Jay McDaniel, Of God and Pelicans

“Creation and omnipotence: a process perspective”
“More thoughts on omnipotence and creation”

Christopher Southgate, The Groaning of Creation

Index of posts here.

John Polkinghorne, The God of Hope and the End of the World

Parts 1, 2, 3, 4, 5, and 6.

Gustavo Gutierrez, A Theology of Liberation

“Initial thoughts on Gutierrez’s Theology of Liberation”

S.F. Sapontzis, Morals, Reason, and Animals

“What kind of equality?”

James Alison, On Being Liked

“An end to sacrifices”

John Gray, Straw Dogs

“John Gray contra humanism”

Michael Pollan, The Omnivore’s Dilemma

“Against the globalized food chain”
“Pollan on the ethics of meat eating”
“More on Pollan and vegetarianism”

Empire of dysfunction

If I could put one recent political book in the hands of conservatives trying to rebuild their movement and liberals irrationally exuberant about all the “change” that’s about to take place, it’d be Andrew Bacevich’s The Limits of Power. Heck, as long as I’m wishing, I’d like to get it in President-elect Obama’s hands too.

In under 200 pages Bacevich dissects our interrelated economic, political, and military woes. In short, Bacevich’s diagnosis is that we are living on credit in the broadest sense, and the bills are coming due. This is literally true in our economic dependence on cheap goods, cheap oil, and cheap credit–the pillars of what Bacevich calls our “empire of consumption.” Instead of learning to live within our means, Americans have been living as though we could have it all.

Interestingly, considering that Bacevich–a West Point grad, career military man, and Catholic–is an avowed conservative, the villain of the piece turns out in large part to be Ronald Reagan. It was Reagan who convinced us that it was morning in America and that there was no need–contra that killjoy Jimmy Carter–for us to learn to live within limits. At the moment when America might have tamed its dependence on foreign oil, for example, Reagan helped open the gates to a flood of consumerism.

Maintaining this empire of consumption, Bacevich argues, drives our foreign policy: globalization and its attendant military hegemony. The more dependent the US is on other countries for goods and resources, the more incentive there is for us to try and control those countries through the application of military force. In Bacevich’s telling, the imperial presidency and the swollen and dysfunctional national security state are part of the bargain we’ve struck: we have exchanged our constitutional republic for a (seemingly) endless supply of cheap consumer goods. Liberty has been defined down as the freedom to get and have.

One of the more striking parts of the book is Bacevich’s recounting of the way that defense intellectuals–the “Wise Men” who’ve advised presidents since the Kennedy era–have preempted democratic deliberation about the contours of our foreign policy. Bacevich traces a lineage from little-remembered figures like Henry Stimson, James Forrestal, and Paul Nitze to the likes of Paul Wolfowitz. The connecting thread between Nitze, who devised the rationale for much of our Cold War military buildup, and Wolfowitz, one of the leading architects of the Iraq war, is a tendency to exaggerate threats, a penchant for secrecy, and an aversion to democratic accountability. The result is a lopsided foreign policy too prone to using military power as one tool among others, rather than a last resort to be employed under carefully specified circumstances (as in traditional Just War thinking).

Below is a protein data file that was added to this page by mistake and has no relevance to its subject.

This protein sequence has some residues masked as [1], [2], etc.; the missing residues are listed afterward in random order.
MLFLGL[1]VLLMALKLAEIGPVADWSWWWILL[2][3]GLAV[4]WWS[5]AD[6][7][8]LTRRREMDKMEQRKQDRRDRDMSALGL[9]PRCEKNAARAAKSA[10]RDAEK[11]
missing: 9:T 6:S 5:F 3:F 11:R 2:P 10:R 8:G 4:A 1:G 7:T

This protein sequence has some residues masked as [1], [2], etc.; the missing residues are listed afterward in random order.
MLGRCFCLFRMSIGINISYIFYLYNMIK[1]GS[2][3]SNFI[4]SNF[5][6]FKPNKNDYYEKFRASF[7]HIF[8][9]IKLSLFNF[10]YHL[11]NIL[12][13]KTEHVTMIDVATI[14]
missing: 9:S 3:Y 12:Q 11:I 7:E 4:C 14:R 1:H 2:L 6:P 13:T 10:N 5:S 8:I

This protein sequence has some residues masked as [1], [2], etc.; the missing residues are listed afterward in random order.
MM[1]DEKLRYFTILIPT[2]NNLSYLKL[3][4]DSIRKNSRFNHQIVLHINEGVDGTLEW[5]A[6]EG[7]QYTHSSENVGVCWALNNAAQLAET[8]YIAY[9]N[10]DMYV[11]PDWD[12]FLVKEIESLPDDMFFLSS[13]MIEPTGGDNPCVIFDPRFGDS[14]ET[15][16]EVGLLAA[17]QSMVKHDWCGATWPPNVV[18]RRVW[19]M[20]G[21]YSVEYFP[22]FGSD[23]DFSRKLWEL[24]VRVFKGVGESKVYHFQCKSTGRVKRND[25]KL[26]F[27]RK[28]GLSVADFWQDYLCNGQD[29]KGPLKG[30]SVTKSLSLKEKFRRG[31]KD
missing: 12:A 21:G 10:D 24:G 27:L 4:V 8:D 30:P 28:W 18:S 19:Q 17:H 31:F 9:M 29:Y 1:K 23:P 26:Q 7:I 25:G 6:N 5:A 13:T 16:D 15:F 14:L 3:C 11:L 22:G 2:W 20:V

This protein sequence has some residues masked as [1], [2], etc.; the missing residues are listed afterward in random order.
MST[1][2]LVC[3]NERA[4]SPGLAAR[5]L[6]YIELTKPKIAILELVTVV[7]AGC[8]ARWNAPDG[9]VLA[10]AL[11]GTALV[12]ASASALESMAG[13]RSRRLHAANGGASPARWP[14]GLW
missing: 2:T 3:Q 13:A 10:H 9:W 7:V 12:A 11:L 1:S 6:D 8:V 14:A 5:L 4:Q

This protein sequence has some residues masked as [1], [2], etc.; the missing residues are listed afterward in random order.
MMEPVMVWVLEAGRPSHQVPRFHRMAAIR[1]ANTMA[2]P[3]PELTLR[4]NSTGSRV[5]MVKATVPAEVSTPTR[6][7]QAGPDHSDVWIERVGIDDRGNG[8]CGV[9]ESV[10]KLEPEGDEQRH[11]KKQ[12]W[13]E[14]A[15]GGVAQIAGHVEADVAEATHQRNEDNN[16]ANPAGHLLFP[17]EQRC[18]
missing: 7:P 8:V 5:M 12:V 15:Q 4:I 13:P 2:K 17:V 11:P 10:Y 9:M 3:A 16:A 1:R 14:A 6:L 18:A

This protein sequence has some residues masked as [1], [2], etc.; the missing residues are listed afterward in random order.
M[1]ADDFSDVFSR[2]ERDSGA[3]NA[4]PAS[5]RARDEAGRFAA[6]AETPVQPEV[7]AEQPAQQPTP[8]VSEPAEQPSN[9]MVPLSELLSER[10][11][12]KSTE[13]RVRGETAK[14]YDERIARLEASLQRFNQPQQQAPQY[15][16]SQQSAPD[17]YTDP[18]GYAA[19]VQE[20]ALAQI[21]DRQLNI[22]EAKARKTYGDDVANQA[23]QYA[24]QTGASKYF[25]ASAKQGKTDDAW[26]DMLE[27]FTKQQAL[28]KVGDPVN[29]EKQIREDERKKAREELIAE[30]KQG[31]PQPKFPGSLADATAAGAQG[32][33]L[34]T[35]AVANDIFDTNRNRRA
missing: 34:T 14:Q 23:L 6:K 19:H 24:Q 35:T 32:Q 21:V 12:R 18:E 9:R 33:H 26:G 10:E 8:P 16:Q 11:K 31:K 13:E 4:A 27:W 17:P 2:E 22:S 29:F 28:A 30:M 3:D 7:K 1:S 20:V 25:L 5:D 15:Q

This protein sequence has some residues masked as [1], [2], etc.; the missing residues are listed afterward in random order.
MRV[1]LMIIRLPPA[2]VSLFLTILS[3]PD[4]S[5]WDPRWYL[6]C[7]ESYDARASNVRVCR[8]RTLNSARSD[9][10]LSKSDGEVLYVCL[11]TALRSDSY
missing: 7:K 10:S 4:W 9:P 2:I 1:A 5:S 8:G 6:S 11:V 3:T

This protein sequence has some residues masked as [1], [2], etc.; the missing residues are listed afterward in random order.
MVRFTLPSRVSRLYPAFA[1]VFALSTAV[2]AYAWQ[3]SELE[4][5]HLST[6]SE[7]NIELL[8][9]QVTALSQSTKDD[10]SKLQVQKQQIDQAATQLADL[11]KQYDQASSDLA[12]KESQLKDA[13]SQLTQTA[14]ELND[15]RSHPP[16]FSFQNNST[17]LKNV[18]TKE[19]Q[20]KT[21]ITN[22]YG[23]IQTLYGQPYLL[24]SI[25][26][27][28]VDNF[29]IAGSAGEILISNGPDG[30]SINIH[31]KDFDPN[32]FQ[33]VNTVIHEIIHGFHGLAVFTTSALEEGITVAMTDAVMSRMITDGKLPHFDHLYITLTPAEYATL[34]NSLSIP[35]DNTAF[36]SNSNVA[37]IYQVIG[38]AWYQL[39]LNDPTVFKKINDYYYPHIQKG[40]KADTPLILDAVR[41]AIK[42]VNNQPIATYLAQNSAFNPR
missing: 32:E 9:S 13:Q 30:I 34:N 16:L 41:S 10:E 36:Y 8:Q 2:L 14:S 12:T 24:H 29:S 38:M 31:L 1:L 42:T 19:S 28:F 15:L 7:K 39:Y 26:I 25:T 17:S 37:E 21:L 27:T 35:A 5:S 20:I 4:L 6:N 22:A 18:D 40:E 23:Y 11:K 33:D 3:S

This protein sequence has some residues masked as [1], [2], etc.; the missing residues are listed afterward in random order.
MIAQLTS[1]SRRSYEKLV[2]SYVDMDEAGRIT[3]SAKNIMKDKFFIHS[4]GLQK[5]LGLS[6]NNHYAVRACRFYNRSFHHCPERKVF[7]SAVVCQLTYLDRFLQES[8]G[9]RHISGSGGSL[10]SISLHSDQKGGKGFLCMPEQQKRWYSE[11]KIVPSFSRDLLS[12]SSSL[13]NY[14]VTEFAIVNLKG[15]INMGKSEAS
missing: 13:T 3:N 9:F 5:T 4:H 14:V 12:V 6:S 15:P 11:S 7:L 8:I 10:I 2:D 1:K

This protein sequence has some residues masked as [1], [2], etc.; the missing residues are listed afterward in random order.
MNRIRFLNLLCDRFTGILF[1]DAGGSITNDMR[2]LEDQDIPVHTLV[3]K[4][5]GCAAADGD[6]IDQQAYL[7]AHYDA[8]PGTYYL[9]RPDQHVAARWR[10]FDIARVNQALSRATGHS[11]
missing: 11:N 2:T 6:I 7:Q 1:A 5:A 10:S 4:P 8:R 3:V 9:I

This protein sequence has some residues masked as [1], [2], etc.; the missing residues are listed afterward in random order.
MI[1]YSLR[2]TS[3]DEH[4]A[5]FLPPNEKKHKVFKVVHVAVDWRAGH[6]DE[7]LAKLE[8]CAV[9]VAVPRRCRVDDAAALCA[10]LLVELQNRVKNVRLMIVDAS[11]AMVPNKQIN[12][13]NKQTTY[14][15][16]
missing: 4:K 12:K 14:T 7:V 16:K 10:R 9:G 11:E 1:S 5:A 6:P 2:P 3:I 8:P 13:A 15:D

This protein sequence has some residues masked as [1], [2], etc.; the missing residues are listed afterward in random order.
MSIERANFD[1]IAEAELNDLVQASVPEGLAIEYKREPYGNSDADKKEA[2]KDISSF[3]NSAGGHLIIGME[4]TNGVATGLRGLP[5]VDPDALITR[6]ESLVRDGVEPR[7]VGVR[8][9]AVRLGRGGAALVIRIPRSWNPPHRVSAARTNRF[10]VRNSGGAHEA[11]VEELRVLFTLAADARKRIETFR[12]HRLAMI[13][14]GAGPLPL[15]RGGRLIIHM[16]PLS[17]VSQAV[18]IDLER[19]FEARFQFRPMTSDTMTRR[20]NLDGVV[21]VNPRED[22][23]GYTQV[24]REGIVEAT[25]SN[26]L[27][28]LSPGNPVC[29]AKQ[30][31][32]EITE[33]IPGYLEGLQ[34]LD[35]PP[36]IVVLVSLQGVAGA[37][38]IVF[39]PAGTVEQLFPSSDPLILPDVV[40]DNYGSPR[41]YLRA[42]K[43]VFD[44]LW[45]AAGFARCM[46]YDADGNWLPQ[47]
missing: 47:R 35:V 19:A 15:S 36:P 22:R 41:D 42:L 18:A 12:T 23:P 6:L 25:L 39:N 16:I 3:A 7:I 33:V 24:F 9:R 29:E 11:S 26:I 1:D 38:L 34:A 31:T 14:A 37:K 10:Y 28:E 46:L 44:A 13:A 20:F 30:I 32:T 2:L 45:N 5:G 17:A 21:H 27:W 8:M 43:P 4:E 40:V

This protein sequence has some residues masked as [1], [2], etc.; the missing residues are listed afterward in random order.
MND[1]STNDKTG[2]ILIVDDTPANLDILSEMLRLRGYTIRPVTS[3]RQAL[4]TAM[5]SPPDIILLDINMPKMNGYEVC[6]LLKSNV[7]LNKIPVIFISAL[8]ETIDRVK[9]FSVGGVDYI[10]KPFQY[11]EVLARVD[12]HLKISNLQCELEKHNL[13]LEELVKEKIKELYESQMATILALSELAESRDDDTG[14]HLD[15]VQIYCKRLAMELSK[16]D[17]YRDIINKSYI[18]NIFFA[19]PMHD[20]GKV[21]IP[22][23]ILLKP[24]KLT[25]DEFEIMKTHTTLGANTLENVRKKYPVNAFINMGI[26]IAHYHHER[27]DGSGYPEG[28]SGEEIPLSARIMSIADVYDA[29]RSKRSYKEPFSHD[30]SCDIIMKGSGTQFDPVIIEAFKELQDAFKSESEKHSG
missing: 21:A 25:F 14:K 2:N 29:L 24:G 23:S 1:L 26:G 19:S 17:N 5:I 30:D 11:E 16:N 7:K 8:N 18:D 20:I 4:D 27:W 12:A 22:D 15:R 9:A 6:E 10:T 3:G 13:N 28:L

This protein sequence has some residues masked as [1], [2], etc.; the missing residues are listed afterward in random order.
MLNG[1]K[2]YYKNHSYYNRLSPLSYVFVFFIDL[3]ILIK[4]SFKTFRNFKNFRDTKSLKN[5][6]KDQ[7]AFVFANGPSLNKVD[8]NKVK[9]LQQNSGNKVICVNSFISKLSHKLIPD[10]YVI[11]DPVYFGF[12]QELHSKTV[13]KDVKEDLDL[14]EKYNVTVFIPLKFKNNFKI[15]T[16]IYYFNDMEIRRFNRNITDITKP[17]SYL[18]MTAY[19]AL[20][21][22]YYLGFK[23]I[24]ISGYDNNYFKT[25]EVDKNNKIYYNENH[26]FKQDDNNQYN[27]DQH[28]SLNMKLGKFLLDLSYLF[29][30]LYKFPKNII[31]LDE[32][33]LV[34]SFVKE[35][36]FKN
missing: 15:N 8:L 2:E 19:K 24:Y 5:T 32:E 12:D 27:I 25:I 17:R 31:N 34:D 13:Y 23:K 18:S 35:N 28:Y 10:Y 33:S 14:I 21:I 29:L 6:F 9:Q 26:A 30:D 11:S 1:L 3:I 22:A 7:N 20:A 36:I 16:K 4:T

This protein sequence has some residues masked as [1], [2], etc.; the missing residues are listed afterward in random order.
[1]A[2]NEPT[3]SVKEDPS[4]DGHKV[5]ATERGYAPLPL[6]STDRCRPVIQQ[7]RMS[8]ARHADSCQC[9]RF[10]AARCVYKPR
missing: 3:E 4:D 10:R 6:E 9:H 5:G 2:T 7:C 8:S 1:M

The fly in the ointment, however, is that this arrangement isn’t working. Our exercises in military policing are becoming quagmires; cheap credit and cheap oil are both drying up; and our political system serves entrenched special interests rather than citizens. One reason is that our faith in military power suffers from a historical naivete that Bacevich eviscerates with Niebuhrian precision. (Indeed, Niebuhr, who Bacevich invokes repeatedly, is the patron saint of this book.) Only fools imagine they can manage history, or guarantee a final victory of good versus evil, or, for that matter, that evil resides only in “the other” and never in ourselves.

Instead of a crusade to rid the world of evil, Bacevich says, the US should pursue a similar policy to the one we used against the Soviets. Containment, he contends, is a more realistic–and ultimately more moral–policy than the doctrine of global hegemony and the Bushian corollary of preventive war. In addition, he says, focusing on attainable goals like curtailing nuclear proliferation and tackling the effects of global warming holds the promise of addressing some of the root causes of our predicament.

I wonder here if Bacevich’s proposed solutions are actually proportionate to the problem as he’s diagnosed it. If our democracy is so dysfunctional and captive to a thirst for cheap oil and special interests, then why, for instance, has Barack Obama made combating climate change and developing alternative sources of energy such a centerpiece of his transition? If Bacevich is right, then it seems either his solutions are too timid, or our democracy isn’t as bad off as he thinks. It’s too early, of course, to know if Obama’s promised policies will materialize, and Obama has given little indication that he dissents in any radical way from the US consensus on foreign policy. But it might also be that there’s a greater difference between the parties than Bacevich seems to want to admit.

Nevertheless, American exceptionalism is firmly ensconced as the default ideology for both parties, as is our over-reliance on military power. Bacevich’s book is a bracing critique of the Washington consensus, even if there’s little chance that we’ll voluntarily chart a change of course.

Come on in, conservatives; the water’s fine

For whatever reason, this post, A Conservative for Obama, has been getting a lot of traffic recently. Are there still disaffected conservatives out there who haven’t drunk the McPalin kool-aid and are looking for a reason to vote Dem?

Here’s a good place to start: conservative historian–and self-described “Obamacon”–Andrew Bacevich on NPR’s Fresh Air. Among other things, he argues (convincingly, IMO) that the current GOP is anything but conservative if your idea of conservatism includes things like a realistic view of the world, foreign policy prudence, and fiscal sobriety.